Edinburgh Castle sits on top of a great shoulder of volcanic rock formed about 350 million years ago.
Shored up on three sides by cliffs which make access to the castle almost impossible unless approached from the east, historically these natural features have made the castle and Castle Rock on which it stands an ideal place for resistance and defence.
The site has been inhabited since at least 900 BC but it is not until about 700 years later that historical evidence shows the existence of a settlement, known as Din Eidyn, thought to mean Eidyn’s fort.
Accounts vary as to whether the settlement was situated on the lowland plains or on the the rock itself, but artefacts do seem to suggest occupation of the lower reaches of the basalt rock.
It was clearly a strategic point worth fighting for and the first recorded evidence of a battle taking place for possession of the fort was in 638 when the Angles took possession and the name was subsequently changed to Edinburgh (Edin, or Edwin, and burgh, the Brythonic word meaning a stronghold or town).
If a fort did exist it was most probably built with degradable materials such as wood, and it wasn’t until the eleventh century that the first stone building, the Castle of Maidens, was built by Malcolm III as a monument to his wife Saint Margaret, known as the Maid of Norway.
Thirty years later, David I built the first stone castle as a royal residence and incorporated a chapel as a tribute to his mother Margaret. It was during this period, in 1140, that the first ever meeting was held of a Scottish Parliament.
The end of the thirteenth century was momentous in terms of Scottish autonomy. The Wars of Independence between Scotland and England erupted.
In 1296 Edward I of England invaded Scotland and defeated Iain Balliol, taking possession of Edinburgh Castle after a crippling siege and bearing back to England the historic Stone of Scone on which generations of Scottish Kings had been crowned.
Between then and 1341 the castle came under bitter siege in these wars fought to gain possession of Scotland and its lands and castles.
By 1356 so much damage had been caused to the stonework of Edinburgh Castle that under King David II’s instruction, major restoration took place. It was around this time that David’s Tower was built as an an addition to the castle.
The Meg Mons cannon, a giant siege gun was brought to Edinburgh Castle in 1457 as a gift from Phillip the Good of Burgundy. Scotland was highly regarded by the Vatican and in 1494 a sceptre was made for James V as a gift from Pope Julius II to a nation in high favour, and in 1507 he made a further gift of a sceptre.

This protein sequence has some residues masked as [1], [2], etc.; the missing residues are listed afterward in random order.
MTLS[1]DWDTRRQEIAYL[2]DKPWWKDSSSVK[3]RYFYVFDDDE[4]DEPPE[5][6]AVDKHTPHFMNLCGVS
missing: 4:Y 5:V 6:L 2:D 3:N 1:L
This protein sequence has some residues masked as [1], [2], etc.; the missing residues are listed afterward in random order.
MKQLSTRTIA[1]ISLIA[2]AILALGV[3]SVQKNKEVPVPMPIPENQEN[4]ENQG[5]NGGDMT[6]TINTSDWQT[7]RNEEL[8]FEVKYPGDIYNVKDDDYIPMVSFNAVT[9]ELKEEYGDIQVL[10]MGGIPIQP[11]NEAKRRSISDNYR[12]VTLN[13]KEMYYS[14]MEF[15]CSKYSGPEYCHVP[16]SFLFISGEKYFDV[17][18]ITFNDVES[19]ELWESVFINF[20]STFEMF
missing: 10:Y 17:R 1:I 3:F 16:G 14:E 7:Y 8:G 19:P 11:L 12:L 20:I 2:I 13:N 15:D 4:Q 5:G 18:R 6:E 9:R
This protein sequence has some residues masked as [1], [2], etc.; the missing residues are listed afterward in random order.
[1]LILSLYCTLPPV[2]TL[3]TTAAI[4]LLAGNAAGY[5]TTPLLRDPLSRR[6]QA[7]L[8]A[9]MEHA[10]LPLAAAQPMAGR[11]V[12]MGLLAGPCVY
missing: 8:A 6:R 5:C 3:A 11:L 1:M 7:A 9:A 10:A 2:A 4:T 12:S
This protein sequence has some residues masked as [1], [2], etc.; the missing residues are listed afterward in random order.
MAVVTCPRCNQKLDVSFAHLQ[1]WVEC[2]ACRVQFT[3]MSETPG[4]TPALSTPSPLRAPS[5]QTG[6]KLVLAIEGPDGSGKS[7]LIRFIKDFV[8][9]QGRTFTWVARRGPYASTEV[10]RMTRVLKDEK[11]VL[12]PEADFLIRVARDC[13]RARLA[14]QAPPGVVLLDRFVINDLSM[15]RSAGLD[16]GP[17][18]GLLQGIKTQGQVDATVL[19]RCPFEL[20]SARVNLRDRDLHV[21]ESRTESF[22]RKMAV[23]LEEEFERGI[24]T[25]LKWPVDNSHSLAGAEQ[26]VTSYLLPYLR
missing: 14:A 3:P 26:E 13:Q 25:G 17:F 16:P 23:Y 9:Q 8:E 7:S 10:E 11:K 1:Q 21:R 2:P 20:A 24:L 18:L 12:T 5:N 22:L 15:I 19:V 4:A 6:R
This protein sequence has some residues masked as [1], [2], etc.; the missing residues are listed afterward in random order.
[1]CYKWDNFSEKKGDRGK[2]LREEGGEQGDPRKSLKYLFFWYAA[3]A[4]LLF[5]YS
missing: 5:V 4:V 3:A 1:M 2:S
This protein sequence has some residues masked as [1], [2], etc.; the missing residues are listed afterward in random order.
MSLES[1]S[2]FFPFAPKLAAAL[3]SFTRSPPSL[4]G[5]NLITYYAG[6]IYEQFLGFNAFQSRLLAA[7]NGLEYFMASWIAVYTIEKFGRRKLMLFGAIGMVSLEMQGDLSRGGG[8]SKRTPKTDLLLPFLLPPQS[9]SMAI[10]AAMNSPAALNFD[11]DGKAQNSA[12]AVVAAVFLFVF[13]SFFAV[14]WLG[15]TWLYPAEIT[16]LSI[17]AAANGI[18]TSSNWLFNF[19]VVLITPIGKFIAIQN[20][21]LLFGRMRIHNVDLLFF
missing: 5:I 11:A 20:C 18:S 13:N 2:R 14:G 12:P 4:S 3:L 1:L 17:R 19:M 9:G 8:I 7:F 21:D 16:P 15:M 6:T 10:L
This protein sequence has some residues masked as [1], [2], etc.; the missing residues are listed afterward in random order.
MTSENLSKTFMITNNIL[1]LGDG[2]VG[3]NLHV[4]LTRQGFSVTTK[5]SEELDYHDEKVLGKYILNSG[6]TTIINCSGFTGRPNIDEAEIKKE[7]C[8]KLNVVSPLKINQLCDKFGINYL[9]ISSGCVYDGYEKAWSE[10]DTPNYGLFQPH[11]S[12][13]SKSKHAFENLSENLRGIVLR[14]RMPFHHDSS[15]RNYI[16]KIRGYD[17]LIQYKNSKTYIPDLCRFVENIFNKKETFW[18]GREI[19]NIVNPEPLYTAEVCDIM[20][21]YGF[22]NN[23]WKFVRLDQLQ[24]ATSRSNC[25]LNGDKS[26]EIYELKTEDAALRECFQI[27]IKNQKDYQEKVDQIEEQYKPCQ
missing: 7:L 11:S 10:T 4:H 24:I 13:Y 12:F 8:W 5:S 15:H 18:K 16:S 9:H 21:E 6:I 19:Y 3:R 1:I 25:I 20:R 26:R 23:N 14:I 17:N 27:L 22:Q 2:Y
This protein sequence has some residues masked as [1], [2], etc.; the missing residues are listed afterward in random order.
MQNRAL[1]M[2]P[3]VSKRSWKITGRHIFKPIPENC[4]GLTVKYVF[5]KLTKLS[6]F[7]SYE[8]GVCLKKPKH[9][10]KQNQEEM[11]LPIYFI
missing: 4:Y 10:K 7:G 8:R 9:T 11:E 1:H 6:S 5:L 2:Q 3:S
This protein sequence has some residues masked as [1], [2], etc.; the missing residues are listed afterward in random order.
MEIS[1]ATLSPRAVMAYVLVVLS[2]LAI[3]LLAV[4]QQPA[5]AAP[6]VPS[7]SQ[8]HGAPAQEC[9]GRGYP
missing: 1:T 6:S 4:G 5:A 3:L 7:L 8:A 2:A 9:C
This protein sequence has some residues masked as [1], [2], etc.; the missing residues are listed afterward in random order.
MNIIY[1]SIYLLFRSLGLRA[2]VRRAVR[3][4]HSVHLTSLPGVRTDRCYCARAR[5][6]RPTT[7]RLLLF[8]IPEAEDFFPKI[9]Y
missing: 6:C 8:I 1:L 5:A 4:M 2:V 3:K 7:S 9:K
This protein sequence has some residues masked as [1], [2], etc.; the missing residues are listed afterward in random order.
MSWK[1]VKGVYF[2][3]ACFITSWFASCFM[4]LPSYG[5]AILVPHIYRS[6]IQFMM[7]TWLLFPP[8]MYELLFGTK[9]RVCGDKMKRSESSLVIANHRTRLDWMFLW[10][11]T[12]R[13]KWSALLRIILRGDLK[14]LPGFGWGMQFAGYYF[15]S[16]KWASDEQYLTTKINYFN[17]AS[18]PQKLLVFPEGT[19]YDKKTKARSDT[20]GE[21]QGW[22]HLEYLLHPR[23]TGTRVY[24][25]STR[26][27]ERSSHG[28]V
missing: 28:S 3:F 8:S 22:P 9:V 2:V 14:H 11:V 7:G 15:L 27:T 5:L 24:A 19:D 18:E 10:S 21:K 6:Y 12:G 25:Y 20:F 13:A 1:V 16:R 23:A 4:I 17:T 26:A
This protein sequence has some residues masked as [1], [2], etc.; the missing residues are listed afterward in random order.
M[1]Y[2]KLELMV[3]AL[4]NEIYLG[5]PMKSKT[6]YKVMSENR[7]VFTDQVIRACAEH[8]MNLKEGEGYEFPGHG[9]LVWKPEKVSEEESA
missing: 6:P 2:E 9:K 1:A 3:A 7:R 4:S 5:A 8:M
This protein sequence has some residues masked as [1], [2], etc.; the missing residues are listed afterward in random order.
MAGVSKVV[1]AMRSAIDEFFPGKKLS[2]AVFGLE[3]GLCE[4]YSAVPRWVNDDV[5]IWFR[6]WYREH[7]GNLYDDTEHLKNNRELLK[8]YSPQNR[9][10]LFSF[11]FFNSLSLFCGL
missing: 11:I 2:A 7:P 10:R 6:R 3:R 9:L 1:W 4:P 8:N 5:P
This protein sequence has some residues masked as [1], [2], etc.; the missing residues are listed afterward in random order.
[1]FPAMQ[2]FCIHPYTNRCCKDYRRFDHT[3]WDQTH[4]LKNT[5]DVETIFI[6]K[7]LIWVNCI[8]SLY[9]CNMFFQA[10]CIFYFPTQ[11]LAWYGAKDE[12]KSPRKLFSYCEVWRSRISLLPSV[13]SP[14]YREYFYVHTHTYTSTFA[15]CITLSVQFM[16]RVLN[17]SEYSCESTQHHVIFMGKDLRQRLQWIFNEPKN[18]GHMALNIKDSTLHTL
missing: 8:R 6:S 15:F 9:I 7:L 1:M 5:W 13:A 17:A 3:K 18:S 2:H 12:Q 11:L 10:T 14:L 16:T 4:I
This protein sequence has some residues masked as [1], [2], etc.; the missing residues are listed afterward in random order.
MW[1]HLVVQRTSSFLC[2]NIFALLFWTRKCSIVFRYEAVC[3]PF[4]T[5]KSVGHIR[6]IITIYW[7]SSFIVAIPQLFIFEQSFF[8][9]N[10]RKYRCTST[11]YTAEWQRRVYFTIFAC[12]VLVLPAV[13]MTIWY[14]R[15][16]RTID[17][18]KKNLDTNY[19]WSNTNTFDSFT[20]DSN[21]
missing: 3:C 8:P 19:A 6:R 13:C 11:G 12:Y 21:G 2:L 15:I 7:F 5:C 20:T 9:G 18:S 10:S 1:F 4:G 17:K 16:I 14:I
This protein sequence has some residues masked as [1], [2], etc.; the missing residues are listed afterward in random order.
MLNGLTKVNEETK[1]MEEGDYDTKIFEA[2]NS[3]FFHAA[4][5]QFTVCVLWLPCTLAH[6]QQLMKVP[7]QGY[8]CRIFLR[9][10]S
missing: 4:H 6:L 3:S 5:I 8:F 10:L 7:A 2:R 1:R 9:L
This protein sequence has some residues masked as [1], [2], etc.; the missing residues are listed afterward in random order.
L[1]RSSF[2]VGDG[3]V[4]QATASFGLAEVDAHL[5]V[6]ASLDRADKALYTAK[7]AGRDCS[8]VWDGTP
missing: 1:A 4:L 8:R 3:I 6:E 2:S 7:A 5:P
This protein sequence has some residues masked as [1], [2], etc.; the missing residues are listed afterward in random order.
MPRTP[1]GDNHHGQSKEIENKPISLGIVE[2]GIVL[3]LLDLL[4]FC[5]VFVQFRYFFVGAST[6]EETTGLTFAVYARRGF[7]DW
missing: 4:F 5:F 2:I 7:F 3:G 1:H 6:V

Combined with the crown, remade in 1540 from the original made by Robert I in the early 1300s, and incorporating Clydesdale gold, these three artefacts are the historic Scottish Crown Jewels, the Honours of Scotland.
The struggle continued on for the possession of Scotland. Mary, Queen of Scots, the younger sister of Elizabeth I of England, incurred such wrath from the Scots for her third marriage and her continued refusal to renounce her Catholic faith, that she was imprisoned in the castle for years.
Elizabeth had no love for her sister, and in 1575 sent a large army to bring a two year siege to an end and to release Mary to Scottish nobles baying for her blood. The castle was stormed, ransacked and destroyed, including David’s Tower. Major reconstruction took place over the next four years during which time the Half Moon Battery and the Portcullis Gate were added and the defences of the castle massively strengthened.
Further conflicts threatened Scotland, with the castle falling into the hands of the Covenanters in 1638. Even after the Restoration in 1660 there was more bloodshed; Charles I was executed and Oliver Cromwell and his Parliamentary Army marched on Scotland to counter any uprisings in response to the loss of their King.
The Honours of Scotland were secretly taken away and hidden in Dunnotar Castle, to avoid their falling into the hands of Cromwell, who had vowed to destroy all regal insignia and regalia.
The Honours were destined to be hidden away again in 1707 when an Act of Union was passed without consultation with the Scots and which brought Scotland under the banner of a United Kingdom.
The Jacobite Rebellion of 1715, in an attempt to return James VI to the throne of Scotland, failed to take back the castle and it was only during the second rebellion in 1745 that Prince Charles Edward Stuart (Bonnie Prince Charlie) was able to win back some ground but he eventually gave way to defeat from stronger forces than his and the battle for Scotland as a kingdom was lost.
The Honours of Scotland remained hidden until 1818 when Sir Walter Scott found them locked safely away in the castle, 108 years later. They were hidden away again over 120 years later during WW2, when they were buried under the remains of David’s Tower for safekeeping.
Together with the Stone of Scone, which was returned to Edinburgh Castle exactly 700 years later in 1996 after its initial theft by Edward I, these priceless and historic national treasures are symbolic of a millennium of struggle for independence from the English crown.
Edinburgh Castle is owned and managed by Historic Scotland and is one of the UNESCO World Heritage Sites. Opening times, admission fees and other visitor information can be found on the Edinburgh Castle website.
See our other pages about Castles in Scotland.